If someone asked me to describe “The 39 Steps,” I would be hard pressed to answer them. It’s like the setup for a joke: What do you get when you combine a Hitchcock-style mystery, a femme fatale (or three), the Scottish Highlands, in-your-face comedy and the breaking of the fourth wall?
At the beginning of the play, our dashing hero, Richard Hannay (Simon Schaitkin ’17), is contemplating what to do with his lonely Saturday evening. “Find something to do you bloody fool!” he berates himself, as so many enterprising Yale students do. “Something mindless and trivial. Something utterly pointless. Something — I know! A West End show!” And, as is so often the case, the beginning of everything is at the theater.
From the first gunshot at the evening spectacle, our hapless hero is drawn into a national conspiracy by the seductive and secretive Annabella Schmidt (Stefani Kuo ’17). After alerting Richard to the existence of a plot to steal British secrets, Annabella is fatally stabbed in the middle of the night. Framed for murder, the now-wanted Richard flees to Alt-na-Shellach (cue ominous thunder) in Scotland. Along the way he runs into a colorful cast of characters all played by the versatile duo of Eliza Hopkins ’17 and Charlie Bardey ’17. Stumbling into love, loss, friends and foes, Richard struggles to clear his name, save the country and get the girl. Saying anything more would spoil the surprise. (I’ll just leave you with the essential question: “What ARE the 39 Steps?”)
Though “The 39 Steps” is most certainly a comedy, that’s not to say it doesn’t have a few deep themes. Like any hero, Richard is forced to face a world that’s not always out to help him. Confronted by the mastermind of the conspiracy — shh! — Richard lauds the human qualities of loyalty, selflessness, sacrifice and love, only to be scoffed at because they are “not in his nature.” Like any dapper young man faced with sudden hardship, Richard must face the trials of character development in the face of imminent danger.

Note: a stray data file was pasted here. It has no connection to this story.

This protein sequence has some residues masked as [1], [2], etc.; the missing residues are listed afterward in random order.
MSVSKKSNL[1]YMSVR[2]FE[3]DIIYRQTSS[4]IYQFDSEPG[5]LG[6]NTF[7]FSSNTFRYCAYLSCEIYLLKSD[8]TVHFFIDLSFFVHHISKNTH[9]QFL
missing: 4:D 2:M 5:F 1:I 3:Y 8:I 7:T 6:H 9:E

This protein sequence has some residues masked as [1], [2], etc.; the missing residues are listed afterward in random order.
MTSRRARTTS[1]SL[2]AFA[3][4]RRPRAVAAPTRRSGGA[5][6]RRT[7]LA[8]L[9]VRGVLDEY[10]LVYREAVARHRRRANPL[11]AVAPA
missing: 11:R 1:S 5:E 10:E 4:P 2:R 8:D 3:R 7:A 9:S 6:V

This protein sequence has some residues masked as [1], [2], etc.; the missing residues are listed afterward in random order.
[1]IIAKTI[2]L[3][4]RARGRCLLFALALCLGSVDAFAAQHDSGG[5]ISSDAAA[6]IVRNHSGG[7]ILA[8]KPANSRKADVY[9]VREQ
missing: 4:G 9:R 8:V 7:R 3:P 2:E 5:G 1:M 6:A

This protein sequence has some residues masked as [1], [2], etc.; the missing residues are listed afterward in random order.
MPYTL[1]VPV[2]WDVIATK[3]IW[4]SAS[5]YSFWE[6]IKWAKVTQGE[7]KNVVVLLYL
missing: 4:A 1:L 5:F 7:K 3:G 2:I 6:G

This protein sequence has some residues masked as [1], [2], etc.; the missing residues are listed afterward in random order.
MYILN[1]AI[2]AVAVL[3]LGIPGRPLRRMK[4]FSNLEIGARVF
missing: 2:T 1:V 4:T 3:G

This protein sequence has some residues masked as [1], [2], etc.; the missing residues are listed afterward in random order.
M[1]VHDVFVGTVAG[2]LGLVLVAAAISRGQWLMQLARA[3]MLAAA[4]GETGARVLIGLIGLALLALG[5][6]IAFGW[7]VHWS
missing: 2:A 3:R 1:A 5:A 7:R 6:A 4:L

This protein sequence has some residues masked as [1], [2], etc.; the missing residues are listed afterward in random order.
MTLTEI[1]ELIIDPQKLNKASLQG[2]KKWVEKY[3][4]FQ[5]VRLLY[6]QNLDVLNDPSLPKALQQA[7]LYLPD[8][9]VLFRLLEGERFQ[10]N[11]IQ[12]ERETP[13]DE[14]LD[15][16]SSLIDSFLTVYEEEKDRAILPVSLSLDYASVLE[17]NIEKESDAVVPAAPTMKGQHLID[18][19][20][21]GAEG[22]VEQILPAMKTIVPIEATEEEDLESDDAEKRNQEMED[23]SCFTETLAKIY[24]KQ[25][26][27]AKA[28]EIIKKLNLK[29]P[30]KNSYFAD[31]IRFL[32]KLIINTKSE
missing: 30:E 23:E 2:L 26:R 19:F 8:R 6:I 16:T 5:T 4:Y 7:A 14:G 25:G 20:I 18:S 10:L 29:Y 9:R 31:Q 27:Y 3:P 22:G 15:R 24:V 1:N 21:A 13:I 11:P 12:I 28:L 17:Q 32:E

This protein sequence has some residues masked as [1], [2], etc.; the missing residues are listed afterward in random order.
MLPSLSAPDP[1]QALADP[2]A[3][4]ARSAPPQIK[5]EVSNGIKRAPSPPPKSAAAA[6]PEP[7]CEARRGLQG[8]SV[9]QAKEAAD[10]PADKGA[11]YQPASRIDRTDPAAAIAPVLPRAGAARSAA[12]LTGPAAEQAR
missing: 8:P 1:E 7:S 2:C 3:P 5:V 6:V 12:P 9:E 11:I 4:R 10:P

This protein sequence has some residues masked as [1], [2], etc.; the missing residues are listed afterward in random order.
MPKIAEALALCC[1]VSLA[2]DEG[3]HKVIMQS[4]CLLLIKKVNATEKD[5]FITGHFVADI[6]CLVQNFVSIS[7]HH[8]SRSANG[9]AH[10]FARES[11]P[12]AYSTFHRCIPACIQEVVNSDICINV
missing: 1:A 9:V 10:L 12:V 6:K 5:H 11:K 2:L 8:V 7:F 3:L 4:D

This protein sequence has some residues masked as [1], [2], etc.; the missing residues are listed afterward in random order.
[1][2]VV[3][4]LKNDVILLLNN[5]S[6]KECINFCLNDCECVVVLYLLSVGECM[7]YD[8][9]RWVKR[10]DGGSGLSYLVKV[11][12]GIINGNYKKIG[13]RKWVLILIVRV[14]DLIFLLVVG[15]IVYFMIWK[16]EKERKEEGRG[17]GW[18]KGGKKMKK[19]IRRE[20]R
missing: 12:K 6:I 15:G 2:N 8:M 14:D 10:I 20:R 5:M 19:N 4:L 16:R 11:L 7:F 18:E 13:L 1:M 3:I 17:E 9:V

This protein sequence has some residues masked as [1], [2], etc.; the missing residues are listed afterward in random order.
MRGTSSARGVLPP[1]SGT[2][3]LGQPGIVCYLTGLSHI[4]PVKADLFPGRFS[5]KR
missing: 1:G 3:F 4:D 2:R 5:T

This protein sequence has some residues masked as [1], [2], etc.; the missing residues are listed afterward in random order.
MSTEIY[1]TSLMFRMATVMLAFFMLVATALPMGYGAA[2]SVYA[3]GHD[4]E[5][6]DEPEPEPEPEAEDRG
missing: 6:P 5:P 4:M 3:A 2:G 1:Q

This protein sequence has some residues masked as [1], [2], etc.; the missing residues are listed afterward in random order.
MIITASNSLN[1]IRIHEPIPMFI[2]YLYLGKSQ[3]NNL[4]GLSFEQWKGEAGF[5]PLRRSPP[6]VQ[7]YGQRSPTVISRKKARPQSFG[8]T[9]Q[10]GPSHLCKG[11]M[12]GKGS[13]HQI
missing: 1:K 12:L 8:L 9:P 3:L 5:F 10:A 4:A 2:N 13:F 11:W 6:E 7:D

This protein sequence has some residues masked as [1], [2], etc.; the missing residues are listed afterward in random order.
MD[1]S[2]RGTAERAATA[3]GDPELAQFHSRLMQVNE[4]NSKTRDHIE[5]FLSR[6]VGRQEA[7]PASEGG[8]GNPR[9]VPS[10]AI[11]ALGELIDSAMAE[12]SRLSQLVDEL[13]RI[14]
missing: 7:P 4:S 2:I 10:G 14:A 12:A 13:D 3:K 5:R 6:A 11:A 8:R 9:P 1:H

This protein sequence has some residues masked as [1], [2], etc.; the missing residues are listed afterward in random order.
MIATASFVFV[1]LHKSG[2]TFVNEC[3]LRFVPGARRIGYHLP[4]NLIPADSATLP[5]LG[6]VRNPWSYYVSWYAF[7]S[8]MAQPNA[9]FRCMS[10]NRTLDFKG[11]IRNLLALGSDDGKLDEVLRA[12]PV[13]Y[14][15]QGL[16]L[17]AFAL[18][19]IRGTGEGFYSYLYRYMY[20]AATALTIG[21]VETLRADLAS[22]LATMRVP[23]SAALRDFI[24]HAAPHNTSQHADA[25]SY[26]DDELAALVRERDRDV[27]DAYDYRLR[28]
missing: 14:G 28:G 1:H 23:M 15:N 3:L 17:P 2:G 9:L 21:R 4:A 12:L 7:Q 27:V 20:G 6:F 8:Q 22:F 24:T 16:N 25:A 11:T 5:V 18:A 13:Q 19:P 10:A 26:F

The Calhoun Cabaret is the perfect venue for a show like “The 39 Steps,” which requires lightning-fast costume and scenery changes. The minimalist space is used to full advantage: Several chairs and a rolling cart are arranged and rearranged to become a study, a car or an airplane. But the Cabaret truly shone at the beginning and end of the show, when it acted as a meta-theater presenting a show within a show. Hopkins and Bardey, wearing matching red cummerbunds and bowties, welcome viewers to the world of “The 39 Steps” with fanfare and perfectly-timed studio laughter (which is clearly unnecessary — the audience will be laughing along with their antics from their first “Thank you, thank you.”). While I thought the comedy was occasionally a little bang-the-frying pan-over-your-head thick, it was obvious that everyone loved their respective roles. Several times actors cracked up at each other’s’ jokes and physical gags, but somehow it worked — it’s hard not to laugh along with actors who are obviously enjoying themselves.
So if you find yourself with a free or lonely weekend, go see “The 39 Steps.” As Bardey ad-libbed during the performance, it’s “something you just won’t understand” unless you see it. Doesn’t mean you won’t enjoy it, though. Thank you, thank you.